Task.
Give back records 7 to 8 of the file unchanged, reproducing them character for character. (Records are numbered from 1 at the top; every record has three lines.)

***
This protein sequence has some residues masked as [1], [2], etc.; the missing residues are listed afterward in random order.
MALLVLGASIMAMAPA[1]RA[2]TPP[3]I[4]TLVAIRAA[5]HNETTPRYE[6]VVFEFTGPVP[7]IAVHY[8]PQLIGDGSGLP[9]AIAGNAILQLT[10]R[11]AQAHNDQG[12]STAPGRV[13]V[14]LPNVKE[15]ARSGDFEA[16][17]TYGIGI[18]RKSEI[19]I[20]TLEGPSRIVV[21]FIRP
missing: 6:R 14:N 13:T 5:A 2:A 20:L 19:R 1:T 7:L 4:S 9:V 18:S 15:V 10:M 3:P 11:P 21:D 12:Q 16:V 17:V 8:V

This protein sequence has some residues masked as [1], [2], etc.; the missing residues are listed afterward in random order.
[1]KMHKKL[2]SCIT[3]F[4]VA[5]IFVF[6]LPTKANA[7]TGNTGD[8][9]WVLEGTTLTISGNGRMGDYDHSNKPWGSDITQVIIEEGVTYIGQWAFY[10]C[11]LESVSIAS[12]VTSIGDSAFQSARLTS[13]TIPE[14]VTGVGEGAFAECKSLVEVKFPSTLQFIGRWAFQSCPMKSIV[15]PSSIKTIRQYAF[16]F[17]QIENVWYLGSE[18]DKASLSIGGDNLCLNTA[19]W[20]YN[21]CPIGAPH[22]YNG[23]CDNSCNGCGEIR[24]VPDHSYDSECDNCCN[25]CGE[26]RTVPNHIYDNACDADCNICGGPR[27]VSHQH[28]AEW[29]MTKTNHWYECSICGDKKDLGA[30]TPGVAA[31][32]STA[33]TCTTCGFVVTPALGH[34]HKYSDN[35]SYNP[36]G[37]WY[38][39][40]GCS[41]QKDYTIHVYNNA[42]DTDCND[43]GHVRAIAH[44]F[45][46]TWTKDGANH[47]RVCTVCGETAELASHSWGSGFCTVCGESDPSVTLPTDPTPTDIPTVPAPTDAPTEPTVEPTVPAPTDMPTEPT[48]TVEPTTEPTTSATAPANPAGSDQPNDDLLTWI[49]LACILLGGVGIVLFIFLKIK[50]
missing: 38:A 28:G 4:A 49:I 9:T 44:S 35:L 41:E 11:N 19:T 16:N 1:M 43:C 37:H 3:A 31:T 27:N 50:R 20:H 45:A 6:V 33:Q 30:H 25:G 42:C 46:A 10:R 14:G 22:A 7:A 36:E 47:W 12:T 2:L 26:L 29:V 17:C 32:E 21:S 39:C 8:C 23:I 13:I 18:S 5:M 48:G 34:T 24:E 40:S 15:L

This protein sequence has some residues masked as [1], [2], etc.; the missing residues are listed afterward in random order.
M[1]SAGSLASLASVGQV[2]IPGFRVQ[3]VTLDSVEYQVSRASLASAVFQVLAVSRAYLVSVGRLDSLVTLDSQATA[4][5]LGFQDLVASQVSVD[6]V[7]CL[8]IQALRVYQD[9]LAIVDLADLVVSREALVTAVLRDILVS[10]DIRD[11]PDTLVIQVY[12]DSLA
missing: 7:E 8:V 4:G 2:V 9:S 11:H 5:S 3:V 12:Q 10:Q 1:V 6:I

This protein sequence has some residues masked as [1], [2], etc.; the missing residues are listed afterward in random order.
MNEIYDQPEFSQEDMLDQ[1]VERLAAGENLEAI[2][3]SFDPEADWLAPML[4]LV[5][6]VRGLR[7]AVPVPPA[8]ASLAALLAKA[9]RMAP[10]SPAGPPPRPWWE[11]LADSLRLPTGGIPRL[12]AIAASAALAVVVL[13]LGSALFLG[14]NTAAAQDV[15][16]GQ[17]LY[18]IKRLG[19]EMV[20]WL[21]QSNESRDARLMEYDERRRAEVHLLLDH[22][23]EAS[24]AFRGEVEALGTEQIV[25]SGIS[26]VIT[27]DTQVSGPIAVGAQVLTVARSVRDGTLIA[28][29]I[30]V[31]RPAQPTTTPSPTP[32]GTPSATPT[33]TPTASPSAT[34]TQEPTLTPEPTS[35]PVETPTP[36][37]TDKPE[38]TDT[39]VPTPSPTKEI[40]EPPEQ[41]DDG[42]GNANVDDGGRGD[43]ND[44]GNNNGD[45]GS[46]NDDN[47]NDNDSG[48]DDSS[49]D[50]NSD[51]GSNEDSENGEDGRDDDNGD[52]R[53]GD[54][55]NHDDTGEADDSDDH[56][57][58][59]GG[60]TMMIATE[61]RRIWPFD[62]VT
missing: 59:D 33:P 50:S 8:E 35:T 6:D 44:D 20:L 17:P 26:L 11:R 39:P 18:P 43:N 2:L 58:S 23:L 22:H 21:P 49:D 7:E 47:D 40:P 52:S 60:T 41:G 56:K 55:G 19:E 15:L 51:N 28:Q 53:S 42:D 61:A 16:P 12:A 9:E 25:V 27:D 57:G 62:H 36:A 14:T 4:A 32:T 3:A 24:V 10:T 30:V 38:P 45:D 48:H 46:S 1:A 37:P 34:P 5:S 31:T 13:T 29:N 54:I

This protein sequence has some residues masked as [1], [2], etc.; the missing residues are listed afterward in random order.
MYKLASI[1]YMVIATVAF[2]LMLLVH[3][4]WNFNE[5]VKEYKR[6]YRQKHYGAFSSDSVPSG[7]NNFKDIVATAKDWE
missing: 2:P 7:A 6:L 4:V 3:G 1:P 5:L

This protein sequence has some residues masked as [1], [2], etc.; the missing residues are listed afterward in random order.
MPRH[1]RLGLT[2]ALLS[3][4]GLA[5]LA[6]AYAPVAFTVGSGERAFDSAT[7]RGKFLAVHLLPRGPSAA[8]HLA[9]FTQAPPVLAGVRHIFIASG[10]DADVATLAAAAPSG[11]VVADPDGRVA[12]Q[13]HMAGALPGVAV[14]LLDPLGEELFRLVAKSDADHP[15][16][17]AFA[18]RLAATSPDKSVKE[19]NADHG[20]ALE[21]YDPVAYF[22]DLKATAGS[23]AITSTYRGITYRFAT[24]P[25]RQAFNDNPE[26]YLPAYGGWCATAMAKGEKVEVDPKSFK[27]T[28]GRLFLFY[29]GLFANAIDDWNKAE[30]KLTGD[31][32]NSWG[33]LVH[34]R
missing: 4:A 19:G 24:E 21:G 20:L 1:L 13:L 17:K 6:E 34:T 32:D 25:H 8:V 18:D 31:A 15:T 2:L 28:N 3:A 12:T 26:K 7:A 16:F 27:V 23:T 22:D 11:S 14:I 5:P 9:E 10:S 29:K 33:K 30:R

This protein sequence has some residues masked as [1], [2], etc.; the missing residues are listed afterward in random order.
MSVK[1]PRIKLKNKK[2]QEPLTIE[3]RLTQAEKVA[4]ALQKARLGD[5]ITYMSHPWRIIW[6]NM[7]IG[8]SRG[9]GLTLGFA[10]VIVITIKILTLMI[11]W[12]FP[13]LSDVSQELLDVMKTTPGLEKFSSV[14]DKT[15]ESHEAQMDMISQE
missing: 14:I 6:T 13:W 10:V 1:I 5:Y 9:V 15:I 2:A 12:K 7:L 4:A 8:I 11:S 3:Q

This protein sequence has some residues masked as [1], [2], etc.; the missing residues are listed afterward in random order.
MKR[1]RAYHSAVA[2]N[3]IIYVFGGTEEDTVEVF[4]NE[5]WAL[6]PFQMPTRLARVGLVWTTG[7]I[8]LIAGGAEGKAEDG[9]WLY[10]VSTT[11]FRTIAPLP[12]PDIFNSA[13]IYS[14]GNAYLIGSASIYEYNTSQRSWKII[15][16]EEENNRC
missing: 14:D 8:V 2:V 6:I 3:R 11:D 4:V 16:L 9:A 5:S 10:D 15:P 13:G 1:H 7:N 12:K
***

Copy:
This protein sequence has some residues masked as [1], [2], etc.; the missing residues are listed afterward in random order.
MSVK[1]PRIKLKNKK[2]QEPLTIE[3]RLTQAEKVA[4]ALQKARLGD[5]ITYMSHPWRIIW[6]NM[7]IG[8]SRG[9]GLTLGFA[10]VIVITIKILTLMI[11]W[12]FP[13]LSDVSQELLDVMKTTPGLEKFSSV[14]DKT[15]ESHEAQMDMISQE
missing: 14:I 6:T 13:W 10:V 1:I 5:Y 9:V 15:I 2:A 12:K 7:L 4:A 8:I 11:S 3:Q

This protein sequence has some residues masked as [1], [2], etc.; the missing residues are listed afterward in random order.
MKR[1]RAYHSAVA[2]N[3]IIYVFGGTEEDTVEVF[4]NE[5]WAL[6]PFQMPTRLARVGLVWTTG[7]I[8]LIAGGAEGKAEDG[9]WLY[10]VSTT[11]FRTIAPLP[12]PDIFNSA[13]IYS[14]GNAYLIGSASIYEYNTSQRSWKII[15][16]EEENNRC
missing: 14:D 8:V 2:V 6:I 3:R 11:D 4:V 16:L 9:A 5:S 10:D 15:P 13:G 1:H 7:N 12:K